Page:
Panels be gone

Butte County to pilot California’s new solar recycling program

Learn more:
Visit to view a webinar from the California Product Stewardship Council on the solar panel pilot program, which will go live today (June 13) at 11 a.m.

As recycling coordinator for Butte County, Steve Rodowick appreciates steps residents take to reduce their impact on the environment. Solar-electric systems represent a significant step, reducing a household’s use of fossil fuels—in fact, starting next year, California will require rooftop solar for all new homes.

Thing is, panels don’t last forever. They generally have lifespans of 20 years; their effectiveness tends to diminish by 1 percent per year. They’re also subject to damage.

As older systems wear out, and more systems go up, the number of panels to dispose of multiplies.

The issue: Where to take them?

Though the state in 2015 reclassified solar panels from hazardous waste to universal waste—lessening restrictions for handling and disposal, on par with electronics—the California Department of Toxic Substances Control has not finalized regulations. The closest processing facilities are in Nevada and Texas.

Landfills and recycling centers don’t accept solar panels. Rodowick said installers frequently ask him, “What do we do with these?”

His answer applies to property owners, too: “What I can tell them right now is, ‘Sit on them, stockpile them, till things change.’ Currently it would be a huge expense to palletize, shrink-wrap and ship these as hazardous waste to whatever facility in the country would take them.

“These panels started to go on roofs 30-some-odd years ago; they’re coming off—so there’s a huge backlog of first-generation panels needing to be dealt with, and there’s no place to put them right now.”

Rodowick serves on the board of the California Product Stewardship Council (CPSC), an organization representing local governments and businesses seeking solutions to end-of-use problems such as this. Joanne Brasch, an industrial economist and scientist who’s special projects manager for the CPSC, said a survey recently conducted by the group found nearly 21 percent of Butte County residents plan to install solar systems in the next five years and just over 11 percent already have solar.

“Butte County is at the forefront, especially with all the houses that are going to be rebuilt [from the Camp Fire]—just so many more solar panels,” said Brasch, a Paradise native. “People want renewable energy, and it’s a great option—we just need to make sure, as we switch technological systems, we have the infrastructure and education for end-of-life management.”

Toward that end, Butte County is joining the city of Santa Monica in a pilot program for solar panel disposal.

The county, in conjunction with Oroville, received a grant from the California Department of Resources Recycling and Recovery (CalRecycle) to help the state move forward. A portion of the grant—which also promotes refillable propane cylinders—will be used to create surveys to determine the amount and types of solar panels in the county, as well as organize a take-back event where the county would accept and ship discarded panels.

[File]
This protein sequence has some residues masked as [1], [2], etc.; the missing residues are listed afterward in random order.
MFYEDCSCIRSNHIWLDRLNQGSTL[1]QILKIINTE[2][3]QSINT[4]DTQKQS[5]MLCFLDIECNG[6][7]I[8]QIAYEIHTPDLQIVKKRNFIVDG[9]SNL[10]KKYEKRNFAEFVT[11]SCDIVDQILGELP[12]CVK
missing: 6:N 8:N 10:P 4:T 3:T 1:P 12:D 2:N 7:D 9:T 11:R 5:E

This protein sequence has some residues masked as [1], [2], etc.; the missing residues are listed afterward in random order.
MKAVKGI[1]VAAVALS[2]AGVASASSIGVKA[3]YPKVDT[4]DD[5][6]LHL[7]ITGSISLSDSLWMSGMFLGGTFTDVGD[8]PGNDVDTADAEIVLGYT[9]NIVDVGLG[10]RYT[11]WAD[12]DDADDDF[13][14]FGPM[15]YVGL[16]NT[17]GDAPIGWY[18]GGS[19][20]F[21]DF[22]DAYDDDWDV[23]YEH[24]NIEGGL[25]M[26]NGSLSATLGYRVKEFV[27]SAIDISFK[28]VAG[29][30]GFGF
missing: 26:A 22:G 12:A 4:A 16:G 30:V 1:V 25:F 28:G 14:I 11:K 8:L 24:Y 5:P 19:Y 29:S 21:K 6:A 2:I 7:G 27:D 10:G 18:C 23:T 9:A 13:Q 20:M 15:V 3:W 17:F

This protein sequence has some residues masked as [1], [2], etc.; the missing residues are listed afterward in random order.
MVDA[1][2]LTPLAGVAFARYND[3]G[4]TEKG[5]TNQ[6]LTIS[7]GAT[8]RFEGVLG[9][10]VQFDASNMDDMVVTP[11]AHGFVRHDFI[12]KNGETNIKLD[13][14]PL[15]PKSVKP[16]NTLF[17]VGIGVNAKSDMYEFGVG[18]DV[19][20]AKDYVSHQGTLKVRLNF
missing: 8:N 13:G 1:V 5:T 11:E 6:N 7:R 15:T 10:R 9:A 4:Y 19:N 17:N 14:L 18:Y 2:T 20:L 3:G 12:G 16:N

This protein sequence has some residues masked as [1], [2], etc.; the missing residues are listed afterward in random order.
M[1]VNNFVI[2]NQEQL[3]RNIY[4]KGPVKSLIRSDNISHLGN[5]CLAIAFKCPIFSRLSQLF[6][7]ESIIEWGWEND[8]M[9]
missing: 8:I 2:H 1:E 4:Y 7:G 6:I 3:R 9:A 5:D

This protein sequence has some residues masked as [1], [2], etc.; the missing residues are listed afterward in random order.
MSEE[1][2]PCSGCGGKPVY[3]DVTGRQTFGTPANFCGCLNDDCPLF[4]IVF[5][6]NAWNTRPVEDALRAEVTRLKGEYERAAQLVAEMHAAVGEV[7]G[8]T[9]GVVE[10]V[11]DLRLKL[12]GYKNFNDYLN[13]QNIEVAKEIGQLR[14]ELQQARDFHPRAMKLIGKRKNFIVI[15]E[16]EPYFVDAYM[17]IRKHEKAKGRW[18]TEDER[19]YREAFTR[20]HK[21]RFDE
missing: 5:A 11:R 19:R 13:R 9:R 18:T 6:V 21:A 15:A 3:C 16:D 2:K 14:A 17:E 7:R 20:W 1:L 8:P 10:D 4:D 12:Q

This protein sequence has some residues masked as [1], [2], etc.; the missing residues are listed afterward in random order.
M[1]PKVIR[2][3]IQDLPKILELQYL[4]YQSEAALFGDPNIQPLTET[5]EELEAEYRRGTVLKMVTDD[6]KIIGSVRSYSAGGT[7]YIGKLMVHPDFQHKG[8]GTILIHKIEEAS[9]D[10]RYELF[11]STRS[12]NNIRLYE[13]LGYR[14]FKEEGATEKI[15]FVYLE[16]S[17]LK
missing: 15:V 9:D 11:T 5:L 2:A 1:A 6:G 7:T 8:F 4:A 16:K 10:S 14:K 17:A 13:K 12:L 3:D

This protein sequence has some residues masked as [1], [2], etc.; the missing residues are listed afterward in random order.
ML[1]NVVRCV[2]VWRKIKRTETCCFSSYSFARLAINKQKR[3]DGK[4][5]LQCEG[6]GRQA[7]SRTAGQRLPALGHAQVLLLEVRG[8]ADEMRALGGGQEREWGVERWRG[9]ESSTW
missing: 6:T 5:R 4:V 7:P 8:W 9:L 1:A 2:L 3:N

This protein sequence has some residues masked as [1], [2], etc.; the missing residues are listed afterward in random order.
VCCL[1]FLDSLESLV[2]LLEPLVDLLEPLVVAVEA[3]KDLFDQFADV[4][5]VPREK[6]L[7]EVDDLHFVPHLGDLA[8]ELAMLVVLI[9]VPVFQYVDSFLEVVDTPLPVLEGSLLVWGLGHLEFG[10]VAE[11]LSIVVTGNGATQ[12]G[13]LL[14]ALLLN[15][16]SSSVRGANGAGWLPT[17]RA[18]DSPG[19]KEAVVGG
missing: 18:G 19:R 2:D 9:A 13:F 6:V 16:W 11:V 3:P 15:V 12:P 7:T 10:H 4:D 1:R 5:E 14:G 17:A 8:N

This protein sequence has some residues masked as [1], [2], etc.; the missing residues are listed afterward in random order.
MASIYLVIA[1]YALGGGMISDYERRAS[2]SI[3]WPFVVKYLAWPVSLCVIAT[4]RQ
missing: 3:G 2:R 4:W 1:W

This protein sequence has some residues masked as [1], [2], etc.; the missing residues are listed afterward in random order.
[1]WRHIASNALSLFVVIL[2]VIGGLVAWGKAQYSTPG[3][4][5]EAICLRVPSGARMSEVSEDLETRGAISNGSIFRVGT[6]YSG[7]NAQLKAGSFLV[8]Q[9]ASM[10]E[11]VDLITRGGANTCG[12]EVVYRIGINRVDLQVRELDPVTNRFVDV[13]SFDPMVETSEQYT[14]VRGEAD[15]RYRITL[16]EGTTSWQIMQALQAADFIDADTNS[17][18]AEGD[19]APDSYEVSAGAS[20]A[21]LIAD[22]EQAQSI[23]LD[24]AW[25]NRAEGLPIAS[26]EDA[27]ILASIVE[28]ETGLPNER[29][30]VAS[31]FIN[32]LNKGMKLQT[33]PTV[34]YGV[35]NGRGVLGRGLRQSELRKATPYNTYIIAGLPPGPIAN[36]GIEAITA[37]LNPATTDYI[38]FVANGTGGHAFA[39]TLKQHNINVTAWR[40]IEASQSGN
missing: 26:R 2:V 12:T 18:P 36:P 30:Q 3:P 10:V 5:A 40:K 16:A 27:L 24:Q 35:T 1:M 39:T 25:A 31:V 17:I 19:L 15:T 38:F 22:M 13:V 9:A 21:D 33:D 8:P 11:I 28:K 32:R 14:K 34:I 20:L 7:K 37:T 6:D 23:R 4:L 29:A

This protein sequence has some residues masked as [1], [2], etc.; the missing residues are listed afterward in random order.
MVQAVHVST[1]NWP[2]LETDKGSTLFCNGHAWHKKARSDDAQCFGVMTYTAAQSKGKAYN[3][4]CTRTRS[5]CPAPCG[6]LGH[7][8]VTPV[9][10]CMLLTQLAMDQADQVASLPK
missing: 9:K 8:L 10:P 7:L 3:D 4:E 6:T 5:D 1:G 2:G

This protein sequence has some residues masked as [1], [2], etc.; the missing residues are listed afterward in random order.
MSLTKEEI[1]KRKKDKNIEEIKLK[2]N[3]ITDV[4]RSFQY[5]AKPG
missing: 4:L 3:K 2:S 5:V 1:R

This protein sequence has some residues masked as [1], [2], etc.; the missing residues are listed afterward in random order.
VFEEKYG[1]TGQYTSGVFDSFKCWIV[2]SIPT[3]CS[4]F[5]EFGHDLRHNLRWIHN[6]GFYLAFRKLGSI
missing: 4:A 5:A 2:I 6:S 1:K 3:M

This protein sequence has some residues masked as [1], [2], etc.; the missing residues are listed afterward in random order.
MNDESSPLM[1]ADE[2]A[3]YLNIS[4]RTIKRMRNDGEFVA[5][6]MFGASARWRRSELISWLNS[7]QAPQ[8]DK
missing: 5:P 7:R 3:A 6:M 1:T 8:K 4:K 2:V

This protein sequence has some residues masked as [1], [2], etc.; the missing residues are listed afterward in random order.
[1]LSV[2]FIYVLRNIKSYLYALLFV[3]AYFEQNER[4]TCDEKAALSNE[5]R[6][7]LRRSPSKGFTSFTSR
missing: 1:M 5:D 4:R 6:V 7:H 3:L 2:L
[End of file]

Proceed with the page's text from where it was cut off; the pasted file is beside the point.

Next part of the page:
Brasch anticipates the event occurring early next year. Rodowick, retiring in August after 16 years with the county, won’t be on the job at that point but plans to remain on the CPSC board.

Lance Klug, spokesman for CalRecycle, told the CN&R via email that “Butte County’s $100,000 grant project is just one example of the proactive steps California is taking to develop the infrastructure we need to safely manage solar panels and other emerging technologies. CalRecycle will continue to work alongside our state and local partners to pursue innovative solutions to [household hazardous waste] management that protect the health of Californians and their environment without creating undue burdens on local governments or ratepayers.”

Solar panels pose a disposal challenge because their components vary widely. Equipment from different manufacturers and eras contain vastly different materials. Some early models don’t even have a manufacturer’s identifier or serial number.

Opening up a panel, Rodowick said, can present “a big unknown.” Contents may include heavy metals such as chromium, selenium, lead and arsenic—“so they are indeed hazardous.”

“There’s been no tracking of what manufacturer produces what type of panel,” he added. “Some are relatively benign, some aren’t; nobody knows which are which.”

CalRecycle and the CPSC hope the pilot program sheds light on what panels are prevalent. Butte County will act as the rural, Northern California sample; Santa Monica will exemplify urban, Southern California municipalities. Brasch’s team will tally the general type of panel returned at each location’s takeback event.

“We’ll know when the time comes closer how crazy it will be,” she said. “Will we get thousands of people, [to] where we have to turn them away? Will we only get a few hundred, to where we’re trying extra hard to fill our truck?

“At this point, we’d rather fill the truck, have too many and find another way to ship the extra.”

Surveying in advance will help with the forecast. Brasch also is hosting a webinar on the program today (see infobox). Rodowick is optimistic about the prospects.

“There’s probably a tremendous amount of electronic waste recyclers currently out there who’d be more than willing to take on the task of recycling these panels; however, currently, they’re not allowed to,” he said. “If there’s money to be made, we’ll have companies out there willing to do it compliantly.”